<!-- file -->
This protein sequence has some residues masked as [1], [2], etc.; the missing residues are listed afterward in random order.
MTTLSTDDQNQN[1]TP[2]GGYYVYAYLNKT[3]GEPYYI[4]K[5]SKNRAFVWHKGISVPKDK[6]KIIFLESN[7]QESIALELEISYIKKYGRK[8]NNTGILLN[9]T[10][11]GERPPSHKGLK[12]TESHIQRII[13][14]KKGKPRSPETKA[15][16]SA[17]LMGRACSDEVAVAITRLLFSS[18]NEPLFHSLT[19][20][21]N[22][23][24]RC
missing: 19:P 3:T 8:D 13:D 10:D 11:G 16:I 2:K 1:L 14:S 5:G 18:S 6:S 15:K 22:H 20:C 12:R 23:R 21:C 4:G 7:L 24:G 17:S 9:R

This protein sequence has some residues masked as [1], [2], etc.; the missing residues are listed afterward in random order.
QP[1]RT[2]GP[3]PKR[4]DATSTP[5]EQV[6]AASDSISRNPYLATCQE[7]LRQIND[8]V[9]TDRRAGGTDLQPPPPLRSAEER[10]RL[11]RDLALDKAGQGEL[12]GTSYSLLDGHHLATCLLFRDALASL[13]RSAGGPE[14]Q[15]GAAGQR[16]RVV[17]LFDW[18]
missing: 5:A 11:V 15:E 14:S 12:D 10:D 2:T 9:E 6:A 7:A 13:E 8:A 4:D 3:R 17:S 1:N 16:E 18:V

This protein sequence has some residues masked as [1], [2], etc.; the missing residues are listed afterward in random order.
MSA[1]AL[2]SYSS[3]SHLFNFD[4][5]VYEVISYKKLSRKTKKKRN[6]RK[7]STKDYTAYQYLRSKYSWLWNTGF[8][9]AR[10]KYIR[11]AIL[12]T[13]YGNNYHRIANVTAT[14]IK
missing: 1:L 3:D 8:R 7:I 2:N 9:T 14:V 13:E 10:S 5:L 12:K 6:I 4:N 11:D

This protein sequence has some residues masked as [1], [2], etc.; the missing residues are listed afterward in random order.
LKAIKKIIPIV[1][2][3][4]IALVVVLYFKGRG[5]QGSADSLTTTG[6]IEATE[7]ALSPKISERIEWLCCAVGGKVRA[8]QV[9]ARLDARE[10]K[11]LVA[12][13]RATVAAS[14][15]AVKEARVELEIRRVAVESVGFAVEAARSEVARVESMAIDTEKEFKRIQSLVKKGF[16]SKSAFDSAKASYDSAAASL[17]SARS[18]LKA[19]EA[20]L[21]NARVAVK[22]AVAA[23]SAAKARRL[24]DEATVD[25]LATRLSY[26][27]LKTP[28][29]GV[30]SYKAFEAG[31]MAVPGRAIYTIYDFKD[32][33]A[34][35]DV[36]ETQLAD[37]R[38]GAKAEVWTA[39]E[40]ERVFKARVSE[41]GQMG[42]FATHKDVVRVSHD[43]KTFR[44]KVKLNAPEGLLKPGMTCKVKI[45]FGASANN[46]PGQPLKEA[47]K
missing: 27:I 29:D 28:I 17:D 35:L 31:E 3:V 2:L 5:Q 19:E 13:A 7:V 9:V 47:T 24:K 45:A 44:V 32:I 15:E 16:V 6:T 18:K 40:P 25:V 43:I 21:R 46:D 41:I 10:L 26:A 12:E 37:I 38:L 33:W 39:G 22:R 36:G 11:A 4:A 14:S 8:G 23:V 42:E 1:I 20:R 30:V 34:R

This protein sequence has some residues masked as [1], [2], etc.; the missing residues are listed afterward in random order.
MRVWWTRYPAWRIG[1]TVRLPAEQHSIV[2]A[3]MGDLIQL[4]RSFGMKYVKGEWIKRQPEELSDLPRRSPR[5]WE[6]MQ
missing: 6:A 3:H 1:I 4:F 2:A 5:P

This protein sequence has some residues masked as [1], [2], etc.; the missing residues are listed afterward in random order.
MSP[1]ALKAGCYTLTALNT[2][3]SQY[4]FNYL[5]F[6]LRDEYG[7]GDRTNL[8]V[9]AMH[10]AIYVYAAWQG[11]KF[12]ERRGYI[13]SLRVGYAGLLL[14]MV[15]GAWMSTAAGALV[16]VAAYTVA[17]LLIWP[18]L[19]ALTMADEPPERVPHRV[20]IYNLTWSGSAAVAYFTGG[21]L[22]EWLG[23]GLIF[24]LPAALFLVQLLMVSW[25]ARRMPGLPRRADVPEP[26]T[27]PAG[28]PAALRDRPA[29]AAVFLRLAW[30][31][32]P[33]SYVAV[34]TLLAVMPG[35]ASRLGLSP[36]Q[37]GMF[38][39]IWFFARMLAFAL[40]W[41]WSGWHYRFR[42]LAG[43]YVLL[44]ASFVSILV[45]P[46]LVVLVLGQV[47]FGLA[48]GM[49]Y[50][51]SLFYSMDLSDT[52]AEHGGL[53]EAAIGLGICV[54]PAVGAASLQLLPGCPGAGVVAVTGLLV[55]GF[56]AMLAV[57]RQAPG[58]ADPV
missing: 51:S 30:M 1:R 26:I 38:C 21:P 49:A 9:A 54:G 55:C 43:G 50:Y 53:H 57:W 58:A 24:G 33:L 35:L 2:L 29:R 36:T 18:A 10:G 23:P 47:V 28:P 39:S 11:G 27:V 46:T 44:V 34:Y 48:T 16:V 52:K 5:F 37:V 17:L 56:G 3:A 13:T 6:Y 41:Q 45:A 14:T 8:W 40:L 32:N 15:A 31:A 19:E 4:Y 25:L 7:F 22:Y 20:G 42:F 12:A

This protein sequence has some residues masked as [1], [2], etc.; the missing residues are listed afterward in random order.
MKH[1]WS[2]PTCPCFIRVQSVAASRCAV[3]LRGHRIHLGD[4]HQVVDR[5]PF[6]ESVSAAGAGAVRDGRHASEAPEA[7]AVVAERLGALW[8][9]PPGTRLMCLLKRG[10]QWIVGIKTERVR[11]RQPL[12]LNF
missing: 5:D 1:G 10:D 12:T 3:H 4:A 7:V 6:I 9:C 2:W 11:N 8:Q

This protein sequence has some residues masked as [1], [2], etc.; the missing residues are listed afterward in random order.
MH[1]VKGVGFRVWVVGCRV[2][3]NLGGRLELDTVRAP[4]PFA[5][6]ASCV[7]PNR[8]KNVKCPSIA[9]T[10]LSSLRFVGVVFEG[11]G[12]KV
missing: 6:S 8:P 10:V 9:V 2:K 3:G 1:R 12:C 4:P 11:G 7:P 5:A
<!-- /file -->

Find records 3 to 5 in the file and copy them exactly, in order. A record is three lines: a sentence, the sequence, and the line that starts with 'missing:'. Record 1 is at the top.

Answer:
This protein sequence has some residues masked as [1], [2], etc.; the missing residues are listed afterward in random order.
MSA[1]AL[2]SYSS[3]SHLFNFD[4][5]VYEVISYKKLSRKTKKKRN[6]RK[7]STKDYTAYQYLRSKYSWLWNTGF[8][9]AR[10]KYIR[11]AIL[12]T[13]YGNNYHRIANVTAT[14]IK
missing: 1:L 3:D 8:R 7:I 2:N 9:T 14:V 13:E 10:S 5:L 12:K 6:I 4:N 11:D

This protein sequence has some residues masked as [1], [2], etc.; the missing residues are listed afterward in random order.
LKAIKKIIPIV[1][2][3][4]IALVVVLYFKGRG[5]QGSADSLTTTG[6]IEATE[7]ALSPKISERIEWLCCAVGGKVRA[8]QV[9]ARLDARE[10]K[11]LVA[12][13]RATVAAS[14][15]AVKEARVELEIRRVAVESVGFAVEAARSEVARVESMAIDTEKEFKRIQSLVKKGF[16]SKSAFDSAKASYDSAAASL[17]SARS[18]LKA[19]EA[20]L[21]NARVAVK[22]AVAA[23]SAAKARRL[24]DEATVD[25]LATRLSY[26][27]LKTP[28][29]GV[30]SYKAFEAG[31]MAVPGRAIYTIYDFKD[32][33]A[34][35]DV[36]ETQLAD[37]R[38]GAKAEVWTA[39]E[40]ERVFKARVSE[41]GQMG[42]FATHKDVVRVSHD[43]KTFR[44]KVKLNAPEGLLKPGMTCKVKI[45]FGASANN[46]PGQPLKEA[47]K
missing: 27:I 29:D 28:I 17:D 35:L 31:E 3:V 2:L 5:Q 19:E 13:A 7:V 9:V 47:T 24:K 45:A 44:V 32:I 15:E 16:V 6:T 18:K 40:P 25:V 43:I 21:R 46:D 41:I 10:L 26:A 12:E 37:I 38:L 33:W 39:G 22:R 36:G 11:A 4:A 14:S 8:G 23:V 42:E 1:I 20:R 30:V 34:R

This protein sequence has some residues masked as [1], [2], etc.; the missing residues are listed afterward in random order.
MRVWWTRYPAWRIG[1]TVRLPAEQHSIV[2]A[3]MGDLIQL[4]RSFGMKYVKGEWIKRQPEELSDLPRRSPR[5]WE[6]MQ
missing: 6:A 3:H 1:I 4:F 2:A 5:P